The loonie rose 0.26 of a cent to 97.43 cents US after Statistics Canada reported that almost 51,000 jobs were created in February, much higher than the 7,500 or so that economists had expected.
There was also good news from Canada's largest trading partner as U.S. job growth came in at 236,000 for the month, against the 165,000 that had been expected.
Prices for oil and metals shed early losses that resulted from data released over the weekend that showed lower than expected expansion in China's economy at the beginning of the year.
April crude on the New York Mercantile Exchange was up 11 cents at US$92.06 a barrel, while May copper was up a cent at US$3.52 a pound. April gold bullion gained $1.10 to US$1,578 an ounce.
China's industrial production was up 9.9 per cent year over year in January while retail sales rose 12.3 per cent in February. But both figures were below expectations and weaker than the previous months.
Worries also grew that China's central bank is reining in lending as other figures showed that new loans came in at a less than expected 620 billion yuan.
On top of it all, inflation came in 3.2 per cent higher year over year in February, which was also higher than economists expected.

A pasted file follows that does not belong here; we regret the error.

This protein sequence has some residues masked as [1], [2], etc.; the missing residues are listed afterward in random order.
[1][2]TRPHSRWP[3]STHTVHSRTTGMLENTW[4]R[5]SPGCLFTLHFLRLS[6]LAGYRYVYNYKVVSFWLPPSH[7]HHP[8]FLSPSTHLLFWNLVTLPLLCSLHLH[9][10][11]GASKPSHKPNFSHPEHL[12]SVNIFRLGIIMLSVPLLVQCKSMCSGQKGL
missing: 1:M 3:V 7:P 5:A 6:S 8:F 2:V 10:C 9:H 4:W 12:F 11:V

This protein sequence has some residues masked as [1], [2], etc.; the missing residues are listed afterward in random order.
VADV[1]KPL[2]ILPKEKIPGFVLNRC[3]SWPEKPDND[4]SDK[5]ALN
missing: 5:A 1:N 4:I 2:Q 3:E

Analysts also cautioned that the Chinese numbers were likely impacted by the country’s Lunar New Year holiday period and suggested it would take a few more months of data to get a clearer picture.
On the domestic economic front, data coming out at the end of the week is expected to show the housing market in Canada is cooling at a faster pace. Existing home sales for February are expected to show a 12.5 per cent, year-over-year decline following a 5.2 per cent slide in January. Average prices for February are expected to slip one per cent.
In the U.S., investors will take in the February report on retail sales on Wednesday. Expectations are for a 0.5 per cent rise following a 0.1 per cent increase in January.
On Friday, the U.S. Consumer Price Index for February will be released. Economists forecast a 0.5 per cent rise, largely driven by higher gasoline prices.
Industrial production figures are also out Friday. They are expected to show a 0.6 per cent increase, led by auto production and mining.Suggest a correction